Icy Tuesday Evening in the Hills - NBC Connecticut
On Ryan's Radar

On Ryan's Radar

First Alert Meteorologist Ryan Hanrahan Gives You His Take on Connecticut's Weather

Icy Tuesday Evening in the Hills

On Ryan's Radar

NBC Connecticut First Alert meteorologist Ryan Hanrahan gives you the science behind the forecast and shares with you an in-depth look at the weather impacting Connecticut.

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Early Morning Weather Forecast for August 18

A prolonged period of icing across parts of interior Connecticut is becoming more likely on Tuesday evening and Tuesday night. This has been in our forecast for a few days now and it appears as if parts of Litchfield County could see 1/4" of ice accretion.

The setup is not a classic ice storm look - with a relatively weak high pressure over Quebec retreating east into the Maritimes. But, it is a setup where stale cold air becomes easily trapped up against the east slopes of the Litchfield Hills. This happens quite often every winter. The reason why temperatures will stay cold enough for ice in the hills is that a weak area of low pressure will form south of us keeping winds light and out of the north. If that low to the south didn't form the wind would be out of the south resulting in a large jump in temperatures as milder air would flow north with no obstruction.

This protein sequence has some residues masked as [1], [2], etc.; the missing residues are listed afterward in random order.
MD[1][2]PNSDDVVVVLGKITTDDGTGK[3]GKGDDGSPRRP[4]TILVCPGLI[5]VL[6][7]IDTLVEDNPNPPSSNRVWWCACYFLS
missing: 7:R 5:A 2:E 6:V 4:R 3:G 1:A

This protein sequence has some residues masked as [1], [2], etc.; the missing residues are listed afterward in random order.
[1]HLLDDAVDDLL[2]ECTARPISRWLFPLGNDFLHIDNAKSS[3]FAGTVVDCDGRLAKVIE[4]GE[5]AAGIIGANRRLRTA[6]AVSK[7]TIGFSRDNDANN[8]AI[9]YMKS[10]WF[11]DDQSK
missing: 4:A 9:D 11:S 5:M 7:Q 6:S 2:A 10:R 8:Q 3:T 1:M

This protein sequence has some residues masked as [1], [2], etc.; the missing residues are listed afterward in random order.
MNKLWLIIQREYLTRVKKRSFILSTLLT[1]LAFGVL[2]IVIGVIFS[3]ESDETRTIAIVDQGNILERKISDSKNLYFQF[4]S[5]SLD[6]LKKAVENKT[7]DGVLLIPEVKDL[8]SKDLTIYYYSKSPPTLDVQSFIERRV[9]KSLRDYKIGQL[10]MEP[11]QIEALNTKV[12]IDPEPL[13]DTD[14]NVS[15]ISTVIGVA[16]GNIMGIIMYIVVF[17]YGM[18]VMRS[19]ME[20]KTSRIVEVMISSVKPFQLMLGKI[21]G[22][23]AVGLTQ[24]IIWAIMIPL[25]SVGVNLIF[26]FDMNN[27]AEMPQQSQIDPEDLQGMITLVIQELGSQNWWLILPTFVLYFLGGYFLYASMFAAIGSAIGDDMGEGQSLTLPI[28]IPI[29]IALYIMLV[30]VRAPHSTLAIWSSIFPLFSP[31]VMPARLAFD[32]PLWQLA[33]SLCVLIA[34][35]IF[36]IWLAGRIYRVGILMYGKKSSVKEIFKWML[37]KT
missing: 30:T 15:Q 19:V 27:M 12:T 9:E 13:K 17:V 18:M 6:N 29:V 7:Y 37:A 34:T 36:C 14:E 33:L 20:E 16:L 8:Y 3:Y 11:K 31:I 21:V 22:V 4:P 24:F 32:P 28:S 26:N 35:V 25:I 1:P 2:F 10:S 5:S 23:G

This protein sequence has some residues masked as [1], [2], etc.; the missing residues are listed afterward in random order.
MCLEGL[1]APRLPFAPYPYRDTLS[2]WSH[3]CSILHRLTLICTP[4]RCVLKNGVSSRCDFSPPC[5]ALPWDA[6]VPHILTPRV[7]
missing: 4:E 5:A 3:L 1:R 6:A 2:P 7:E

The reason we're expecting freezing rain is that temperatures in the clouds about 5,000 feet above our heads will be well above freezing - near 40 degrees! This will melt all the snowflakes falling toward the ground. However, a shallow layer of cold air near the surface will keep surface temperatures below 32 degrees resulting in the rain freezing on contact. This sounding from Norfolk, CT off the NAM shows the sub-freezing layer in the lowest levels of the atmosphere quite well.

BUFKIT sounding for Nofolk, CT Tuesday evening. Notice the warm layer (where the red line juts right) about 4,000 feet above the ground with colder air below it. This is a classic freezing rain signature for elevated parts of Connecticut.

While there may be some brief icing in the valley locations around Hartford requiring at least some treatment it appears areas above 400 feet are most at risk for a solid glaze of ice. Up to 1/4 inch of glaze appears likely with great agreement on all of our computer models. Generally this much ice is not enough to cause more than an isolated power outage but will make any untreated surface very slippery. It looks like the freezing rain and icing will begin in western Connectciut after 4 p.m. - with most areas not seeing it until after 6 p.m.